AUBURN, Ala. — Four former Auburn football players will say they received cash from boosters on an HBO special that airs tonight.
Chaz Ramsey, Troy Reddick, Stanley McClover and Raven Gray will appear on “Real Sports with Bryant Gumbel” at 10 p.m. and say they received money during their time at Auburn, according to a transcript from an advance copy of the show published by the website Sports by Brooks.
All four played during Tommy Tuberville’s time as Auburn’s coach.
McClover, an All-SEC defensive end who played for the Tigers from 2003-05, said he received “money handshakes” from boosters of LSU, Auburn, Ohio State and Michigan State during the recruiting process, getting slipped a couple of hundred dollars to consider their school.
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After committing to Ohio State, he said he switched to Auburn after asking for and receiving an unspecified amount of money from a booster.
“I almost passed out,” he said. “I literally almost passed out. I couldn’t believe it was true. I felt like I owed them.”
He said he also received money from boosters for his performance on the field, getting anywhere from $300 to $400 per sack. For one Iron Bowl performance, he said he received $4,000. Asked if it was more money because it was a rivalry game, he said, “Definitely. No other game matters.”
Reddick, an offensive lineman from 2001-04, said he was contacted by a local alumnus in Auburn during the recruiting process and offered a large sum of money, but he did not take it.
Later in his career he was unhappy at Auburn and wanted to leave but stayed after he said he was given an envelope from one of the coaches containing $500. He said that happened two or three more times that year and seven more times his senior year. Gray, a highly touted defensive lineman who signed with the Tigers in 2008 but never played because of an injury, said he received $2,500 to $3,000 from boosters trying to convince him to go to Auburn coming out of junior college.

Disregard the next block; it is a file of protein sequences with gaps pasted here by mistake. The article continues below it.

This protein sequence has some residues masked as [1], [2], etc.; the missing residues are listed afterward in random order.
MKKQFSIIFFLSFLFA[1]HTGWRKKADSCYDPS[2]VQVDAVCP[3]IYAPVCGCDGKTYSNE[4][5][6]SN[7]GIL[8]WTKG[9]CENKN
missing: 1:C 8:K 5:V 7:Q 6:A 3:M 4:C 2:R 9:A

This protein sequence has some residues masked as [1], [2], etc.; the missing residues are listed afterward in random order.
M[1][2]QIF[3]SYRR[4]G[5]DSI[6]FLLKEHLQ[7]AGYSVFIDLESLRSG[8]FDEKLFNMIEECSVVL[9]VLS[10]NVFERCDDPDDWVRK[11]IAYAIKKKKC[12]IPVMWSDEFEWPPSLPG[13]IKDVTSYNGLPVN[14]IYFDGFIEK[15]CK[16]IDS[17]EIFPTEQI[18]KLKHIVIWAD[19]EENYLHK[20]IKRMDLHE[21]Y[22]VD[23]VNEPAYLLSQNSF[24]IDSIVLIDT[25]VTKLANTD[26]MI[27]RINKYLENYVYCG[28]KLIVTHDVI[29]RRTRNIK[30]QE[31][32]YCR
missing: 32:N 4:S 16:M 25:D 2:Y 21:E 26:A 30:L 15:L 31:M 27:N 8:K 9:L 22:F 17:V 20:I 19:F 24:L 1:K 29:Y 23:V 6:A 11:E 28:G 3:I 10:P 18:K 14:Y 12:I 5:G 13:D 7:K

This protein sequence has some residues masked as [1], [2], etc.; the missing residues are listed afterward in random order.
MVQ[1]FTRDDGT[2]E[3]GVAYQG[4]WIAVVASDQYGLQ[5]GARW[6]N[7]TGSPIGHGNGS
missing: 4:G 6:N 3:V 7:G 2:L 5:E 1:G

Ramsey, an offensive lineman who played for the Tigers in 2007, said he received “money handshakes” from fans after games, totaling $300 to $400 a contest.
“You walk out and all the fans are waiting for you to sign autographs and everything and some random guy just walks up to you and shakes your hand and there’s a wad full of money,” he said.
Ramsey also said he made about $5,000 to $6,000 by selling game tickets provided by the school.
Ramsey’s career was cut short by a back injury. He filed a lawsuit against the school for mismanaging the injury that recently was thrown out of court, but he said he doesn’t have a vendetta against Auburn.
“I’m not out to get anybody,” he said. “I want high school athletes to know what they’re getting into. This is what college football is really about, it’s a business.”
McClover and Reddick’s claims fall outside the NCAA’s statute of limitations, which is four years; however, if the allegations fall into a pattern, the ruling body could waive that statute.
Auburn officials did not respond to a request for comment. In a transcript from the show, university officials declined to comment on “these alleged claims apparently made by a few former football players” and said, quote, “compliance with all NCAA and Southeastern Conference rules is a major emphasis and top priority for all of our athletic programs.”